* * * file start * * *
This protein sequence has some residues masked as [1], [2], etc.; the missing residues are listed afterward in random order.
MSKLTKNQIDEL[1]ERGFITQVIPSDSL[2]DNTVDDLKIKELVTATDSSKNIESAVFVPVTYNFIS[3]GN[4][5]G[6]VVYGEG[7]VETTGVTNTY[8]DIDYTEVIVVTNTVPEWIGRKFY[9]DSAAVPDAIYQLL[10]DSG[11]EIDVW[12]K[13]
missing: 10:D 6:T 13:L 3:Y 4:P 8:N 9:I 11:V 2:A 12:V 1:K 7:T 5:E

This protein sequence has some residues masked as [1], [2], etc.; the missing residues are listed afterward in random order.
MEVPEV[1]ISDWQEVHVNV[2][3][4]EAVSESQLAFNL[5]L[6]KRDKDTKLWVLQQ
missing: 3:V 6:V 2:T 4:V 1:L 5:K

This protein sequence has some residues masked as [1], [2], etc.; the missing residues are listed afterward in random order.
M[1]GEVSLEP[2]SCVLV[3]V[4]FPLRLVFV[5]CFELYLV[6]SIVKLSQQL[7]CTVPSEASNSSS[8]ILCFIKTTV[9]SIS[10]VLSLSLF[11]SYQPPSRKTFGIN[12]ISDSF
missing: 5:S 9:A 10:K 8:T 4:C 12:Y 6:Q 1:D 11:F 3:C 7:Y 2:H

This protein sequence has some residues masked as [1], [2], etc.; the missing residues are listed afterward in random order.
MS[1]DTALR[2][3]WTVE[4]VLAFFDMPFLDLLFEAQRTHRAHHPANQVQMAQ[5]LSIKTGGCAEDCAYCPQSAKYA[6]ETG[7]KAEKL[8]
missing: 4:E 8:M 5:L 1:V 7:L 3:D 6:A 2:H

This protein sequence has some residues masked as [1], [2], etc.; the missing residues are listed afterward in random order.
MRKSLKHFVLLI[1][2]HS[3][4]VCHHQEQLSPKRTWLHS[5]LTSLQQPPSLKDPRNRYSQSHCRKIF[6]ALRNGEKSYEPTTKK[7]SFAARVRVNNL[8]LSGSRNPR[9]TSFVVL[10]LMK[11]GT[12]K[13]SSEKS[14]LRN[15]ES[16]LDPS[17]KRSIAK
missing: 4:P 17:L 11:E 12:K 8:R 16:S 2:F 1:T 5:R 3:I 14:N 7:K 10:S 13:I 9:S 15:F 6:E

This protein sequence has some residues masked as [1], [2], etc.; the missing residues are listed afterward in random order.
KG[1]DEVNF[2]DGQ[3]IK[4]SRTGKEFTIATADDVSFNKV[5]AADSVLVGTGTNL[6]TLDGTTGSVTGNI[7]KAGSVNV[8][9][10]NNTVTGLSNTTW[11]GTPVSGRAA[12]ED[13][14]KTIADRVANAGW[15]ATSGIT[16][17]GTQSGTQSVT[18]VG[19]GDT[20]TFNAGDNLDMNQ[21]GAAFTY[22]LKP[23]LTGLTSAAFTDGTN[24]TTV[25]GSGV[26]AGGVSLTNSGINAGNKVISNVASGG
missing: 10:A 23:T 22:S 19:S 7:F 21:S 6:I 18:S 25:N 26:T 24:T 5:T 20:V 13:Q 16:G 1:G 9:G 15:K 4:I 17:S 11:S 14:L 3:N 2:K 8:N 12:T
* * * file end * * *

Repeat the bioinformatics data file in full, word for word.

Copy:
This protein sequence has some residues masked as [1], [2], etc.; the missing residues are listed afterward in random order.
MSKLTKNQIDEL[1]ERGFITQVIPSDSL[2]DNTVDDLKIKELVTATDSSKNIESAVFVPVTYNFIS[3]GN[4][5]G[6]VVYGEG[7]VETTGVTNTY[8]DIDYTEVIVVTNTVPEWIGRKFY[9]DSAAVPDAIYQLL[10]DSG[11]EIDVW[12]K[13]
missing: 10:D 6:T 13:L 3:Y 4:P 8:N 9:I 11:V 2:A 12:V 1:K 7:T 5:E

This protein sequence has some residues masked as [1], [2], etc.; the missing residues are listed afterward in random order.
MEVPEV[1]ISDWQEVHVNV[2][3][4]EAVSESQLAFNL[5]L[6]KRDKDTKLWVLQQ
missing: 3:V 6:V 2:T 4:V 1:L 5:K

This protein sequence has some residues masked as [1], [2], etc.; the missing residues are listed afterward in random order.
M[1]GEVSLEP[2]SCVLV[3]V[4]FPLRLVFV[5]CFELYLV[6]SIVKLSQQL[7]CTVPSEASNSSS[8]ILCFIKTTV[9]SIS[10]VLSLSLF[11]SYQPPSRKTFGIN[12]ISDSF
missing: 5:S 9:A 10:K 8:T 4:C 12:Y 6:Q 1:D 11:F 3:C 7:Y 2:H

This protein sequence has some residues masked as [1], [2], etc.; the missing residues are listed afterward in random order.
MS[1]DTALR[2][3]WTVE[4]VLAFFDMPFLDLLFEAQRTHRAHHPANQVQMAQ[5]LSIKTGGCAEDCAYCPQSAKYA[6]ETG[7]KAEKL[8]
missing: 4:E 8:M 5:L 1:V 7:L 3:D 6:A 2:H

This protein sequence has some residues masked as [1], [2], etc.; the missing residues are listed afterward in random order.
MRKSLKHFVLLI[1][2]HS[3][4]VCHHQEQLSPKRTWLHS[5]LTSLQQPPSLKDPRNRYSQSHCRKIF[6]ALRNGEKSYEPTTKK[7]SFAARVRVNNL[8]LSGSRNPR[9]TSFVVL[10]LMK[11]GT[12]K[13]SSEKS[14]LRN[15]ES[16]LDPS[17]KRSIAK
missing: 4:P 17:L 11:E 12:K 8:R 16:S 2:F 1:T 5:R 3:I 14:N 7:K 10:S 13:I 9:S 15:F 6:E

This protein sequence has some residues masked as [1], [2], etc.; the missing residues are listed afterward in random order.
KG[1]DEVNF[2]DGQ[3]IK[4]SRTGKEFTIATADDVSFNKV[5]AADSVLVGTGTNL[6]TLDGTTGSVTGNI[7]KAGSVNV[8][9][10]NNTVTGLSNTTW[11]GTPVSGRAA[12]ED[13][14]KTIADRVANAGW[15]ATSGIT[16][17]GTQSGTQSVT[18]VG[19]GDT[20]TFNAGDNLDMNQ[21]GAAFTY[22]LKP[23]LTGLTSAAFTDGTN[24]TTV[25]GSGV[26]AGGVSLTNSGINAGNKVISNVASGG
missing: 10:A 23:T 22:S 19:S 7:F 21:S 6:I 18:S 25:N 26:T 24:T 5:T 20:V 13:Q 16:G 1:G 9:G 15:K 4:I 17:S 11:S 14:L 3:N 2:K 8:N 12:T